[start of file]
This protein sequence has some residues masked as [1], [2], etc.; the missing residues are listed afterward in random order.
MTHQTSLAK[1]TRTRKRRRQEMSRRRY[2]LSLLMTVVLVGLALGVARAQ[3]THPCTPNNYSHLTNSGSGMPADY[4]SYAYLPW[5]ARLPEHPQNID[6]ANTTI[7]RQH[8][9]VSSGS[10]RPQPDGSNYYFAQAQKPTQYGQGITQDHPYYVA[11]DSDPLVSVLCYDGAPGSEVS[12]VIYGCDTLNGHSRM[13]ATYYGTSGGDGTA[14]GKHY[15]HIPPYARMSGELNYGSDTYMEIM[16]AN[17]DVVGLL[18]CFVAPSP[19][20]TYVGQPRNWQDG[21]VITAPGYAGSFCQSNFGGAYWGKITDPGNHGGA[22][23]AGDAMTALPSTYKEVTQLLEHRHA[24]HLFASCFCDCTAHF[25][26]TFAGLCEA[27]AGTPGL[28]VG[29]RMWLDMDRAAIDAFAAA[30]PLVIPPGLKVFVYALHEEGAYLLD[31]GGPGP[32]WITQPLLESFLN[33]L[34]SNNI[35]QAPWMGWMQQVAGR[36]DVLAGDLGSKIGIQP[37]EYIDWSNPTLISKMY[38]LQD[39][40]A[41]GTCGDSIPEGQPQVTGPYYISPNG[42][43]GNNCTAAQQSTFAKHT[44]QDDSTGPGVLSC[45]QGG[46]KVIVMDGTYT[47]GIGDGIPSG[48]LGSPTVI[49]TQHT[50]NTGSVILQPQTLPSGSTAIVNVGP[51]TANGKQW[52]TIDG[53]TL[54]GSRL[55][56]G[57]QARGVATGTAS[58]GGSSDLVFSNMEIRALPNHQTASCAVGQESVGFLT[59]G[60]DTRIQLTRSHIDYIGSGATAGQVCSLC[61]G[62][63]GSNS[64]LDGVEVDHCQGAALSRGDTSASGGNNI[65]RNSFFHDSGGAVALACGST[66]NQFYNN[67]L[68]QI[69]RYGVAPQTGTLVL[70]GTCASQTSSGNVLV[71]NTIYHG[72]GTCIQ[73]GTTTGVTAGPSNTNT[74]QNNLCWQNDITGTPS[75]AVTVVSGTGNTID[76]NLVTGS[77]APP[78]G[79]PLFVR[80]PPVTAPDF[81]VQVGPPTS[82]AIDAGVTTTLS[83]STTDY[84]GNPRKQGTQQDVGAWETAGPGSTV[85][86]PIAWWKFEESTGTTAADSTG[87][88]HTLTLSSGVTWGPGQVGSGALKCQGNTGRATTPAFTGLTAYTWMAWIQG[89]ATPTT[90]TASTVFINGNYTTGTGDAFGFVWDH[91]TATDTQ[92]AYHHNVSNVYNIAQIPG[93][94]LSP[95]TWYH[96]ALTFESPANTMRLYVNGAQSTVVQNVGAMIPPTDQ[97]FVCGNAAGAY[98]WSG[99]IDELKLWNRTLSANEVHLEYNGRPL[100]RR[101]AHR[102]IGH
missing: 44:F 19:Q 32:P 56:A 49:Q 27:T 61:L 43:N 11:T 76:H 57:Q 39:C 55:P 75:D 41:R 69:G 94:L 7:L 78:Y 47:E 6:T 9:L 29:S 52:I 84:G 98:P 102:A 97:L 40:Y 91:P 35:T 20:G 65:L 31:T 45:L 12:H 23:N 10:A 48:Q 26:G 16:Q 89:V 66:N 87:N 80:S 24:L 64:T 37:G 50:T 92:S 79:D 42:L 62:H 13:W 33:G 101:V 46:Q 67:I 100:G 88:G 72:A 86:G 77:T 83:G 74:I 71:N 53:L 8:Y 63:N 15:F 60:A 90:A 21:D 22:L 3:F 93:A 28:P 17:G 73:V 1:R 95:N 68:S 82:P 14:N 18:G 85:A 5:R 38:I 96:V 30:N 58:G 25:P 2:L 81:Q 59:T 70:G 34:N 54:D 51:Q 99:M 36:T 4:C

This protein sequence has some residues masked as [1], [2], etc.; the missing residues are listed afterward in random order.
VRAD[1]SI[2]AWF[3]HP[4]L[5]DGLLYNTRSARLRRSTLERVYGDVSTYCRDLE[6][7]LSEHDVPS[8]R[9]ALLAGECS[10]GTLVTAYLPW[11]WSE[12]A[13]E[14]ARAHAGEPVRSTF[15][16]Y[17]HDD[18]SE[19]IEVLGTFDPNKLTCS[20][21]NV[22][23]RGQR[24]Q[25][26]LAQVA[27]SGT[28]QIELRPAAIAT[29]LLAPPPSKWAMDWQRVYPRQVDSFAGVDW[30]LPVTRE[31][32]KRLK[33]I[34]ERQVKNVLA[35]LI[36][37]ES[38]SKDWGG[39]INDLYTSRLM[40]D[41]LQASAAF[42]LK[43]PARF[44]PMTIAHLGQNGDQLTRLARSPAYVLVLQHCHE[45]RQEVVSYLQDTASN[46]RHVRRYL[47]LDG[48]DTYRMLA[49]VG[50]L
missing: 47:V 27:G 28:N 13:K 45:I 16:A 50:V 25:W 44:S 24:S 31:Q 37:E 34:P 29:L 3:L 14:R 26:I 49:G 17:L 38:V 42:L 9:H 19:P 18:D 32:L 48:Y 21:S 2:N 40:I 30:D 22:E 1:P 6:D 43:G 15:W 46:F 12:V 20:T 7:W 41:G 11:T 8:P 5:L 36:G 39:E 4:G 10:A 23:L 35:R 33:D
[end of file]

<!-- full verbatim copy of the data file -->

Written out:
This protein sequence has some residues masked as [1], [2], etc.; the missing residues are listed afterward in random order.
MTHQTSLAK[1]TRTRKRRRQEMSRRRY[2]LSLLMTVVLVGLALGVARAQ[3]THPCTPNNYSHLTNSGSGMPADY[4]SYAYLPW[5]ARLPEHPQNID[6]ANTTI[7]RQH[8][9]VSSGS[10]RPQPDGSNYYFAQAQKPTQYGQGITQDHPYYVA[11]DSDPLVSVLCYDGAPGSEVS[12]VIYGCDTLNGHSRM[13]ATYYGTSGGDGTA[14]GKHY[15]HIPPYARMSGELNYGSDTYMEIM[16]AN[17]DVVGLL[18]CFVAPSP[19][20]TYVGQPRNWQDG[21]VITAPGYAGSFCQSNFGGAYWGKITDPGNHGGA[22][23]AGDAMTALPSTYKEVTQLLEHRHA[24]HLFASCFCDCTAHF[25][26]TFAGLCEA[27]AGTPGL[28]VG[29]RMWLDMDRAAIDAFAAA[30]PLVIPPGLKVFVYALHEEGAYLLD[31]GGPGP[32]WITQPLLESFLN[33]L[34]SNNI[35]QAPWMGWMQQVAGR[36]DVLAGDLGSKIGIQP[37]EYIDWSNPTLISKMY[38]LQD[39][40]A[41]GTCGDSIPEGQPQVTGPYYISPNG[42][43]GNNCTAAQQSTFAKHT[44]QDDSTGPGVLSC[45]QGG[46]KVIVMDGTYT[47]GIGDGIPSG[48]LGSPTVI[49]TQHT[50]NTGSVILQPQTLPSGSTAIVNVGP[51]TANGKQW[52]TIDG[53]TL[54]GSRL[55][56]G[57]QARGVATGTAS[58]GGSSDLVFSNMEIRALPNHQTASCAVGQESVGFLT[59]G[60]DTRIQLTRSHIDYIGSGATAGQVCSLC[61]G[62][63]GSNS[64]LDGVEVDHCQGAALSRGDTSASGGNNI[65]RNSFFHDSGGAVALACGST[66]NQFYNN[67]L[68]QI[69]RYGVAPQTGTLVL[70]GTCASQTSSGNVLV[71]NTIYHG[72]GTCIQ[73]GTTTGVTAGPSNTNT[74]QNNLCWQNDITGTPS[75]AVTVVSGTGNTID[76]NLVTGS[77]APP[78]G[79]PLFVR[80]PPVTAPDF[81]VQVGPPTS[82]AIDAGVTTTLS[83]STTDY[84]GNPRKQGTQQDVGAWETAGPGSTV[85][86]PIAWWKFEESTGTTAADSTG[87][88]HTLTLSSGVTWGPGQVGSGALKCQGNTGRATTPAFTGLTAYTWMAWIQG[89]ATPTT[90]TASTVFINGNYTTGTGDAFGFVWDH[91]TATDTQ[92]AYHHNVSNVYNIAQIPG[93][94]LSP[95]TWYH[96]ALTFESPANTMRLYVNGAQSTVVQNVGAMIPPTDQ[97]FVCGNAAGAY[98]WSG[99]IDELKLWNRTLSANEVHLEYNGRPL[100]RR[101]AHR[102]IGH
missing: 44:F 19:Q 32:P 56:A 49:Q 27:T 61:L 43:N 11:T 76:H 57:Q 39:C 55:P 75:D 41:R 69:G 94:L 7:L 78:Y 47:E 6:T 9:L 29:S 52:I 84:G 98:P 102:A 97:L 40:Y 91:P 35:T 20:G 65:L 31:T 45:L 12:H 23:N 10:A 48:Q 26:G 16:Q 89:V 66:N 87:N 80:S 24:L 64:T 37:G 50:T 92:S 79:D 42:L 62:H 13:W 33:G 101:V 46:Q 67:I 100:G 88:G 72:A 86:G 77:T 83:G 74:I 71:N 53:L 8:Y 63:N 15:F 60:A 90:A 21:D 22:L 3:F 93:A 28:P 17:G 73:V 1:R 95:N 68:S 82:P 14:N 18:G 85:A 5:R 38:I 96:V 30:N 58:G 25:P 2:L 81:Q 59:T 70:G 34:N 54:D 51:Q 99:M 36:T 4:C

This protein sequence has some residues masked as [1], [2], etc.; the missing residues are listed afterward in random order.
VRAD[1]SI[2]AWF[3]HP[4]L[5]DGLLYNTRSARLRRSTLERVYGDVSTYCRDLE[6][7]LSEHDVPS[8]R[9]ALLAGECS[10]GTLVTAYLPW[11]WSE[12]A[13]E[14]ARAHAGEPVRSTF[15][16]Y[17]HDD[18]SE[19]IEVLGTFDPNKLTCS[20][21]NV[22][23]RGQR[24]Q[25][26]LAQVA[27]SGT[28]QIELRPAAIAT[29]LLAPPPSKWAMDWQRVYPRQVDSFAGVDW[30]LPVTRE[31][32]KRLK[33]I[34]ERQVKNVLA[35]LI[36][37]ES[38]SKDWGG[39]INDLYTSRLM[40]D[41]LQASAAF[42]LK[43]PARF[44]PMTIAHLGQNGDQLTRLARSPAYVLVLQHCHE[45]RQEVVSYLQDTASN[46]RHVRRYL[47]LDG[48]DTYRMLA[49]VG[50]L
missing: 47:V 27:G 28:N 13:K 45:I 16:A 50:V 25:W 44:S 24:S 31:Q 37:E 34:P 29:L 3:L 14:R 26:I 49:G 17:L 38:V 42:L 9:H 19:P 18:D 32:L 48:Y 21:S 2:N 40:I 30:D 22:E 1:P 6:D 43:G 15:W 46:F 12:V 20:T 7:W 41:G 11:T 8:P 5:L 36:G 39:E 4:G 10:A 23:L 35:R 33:D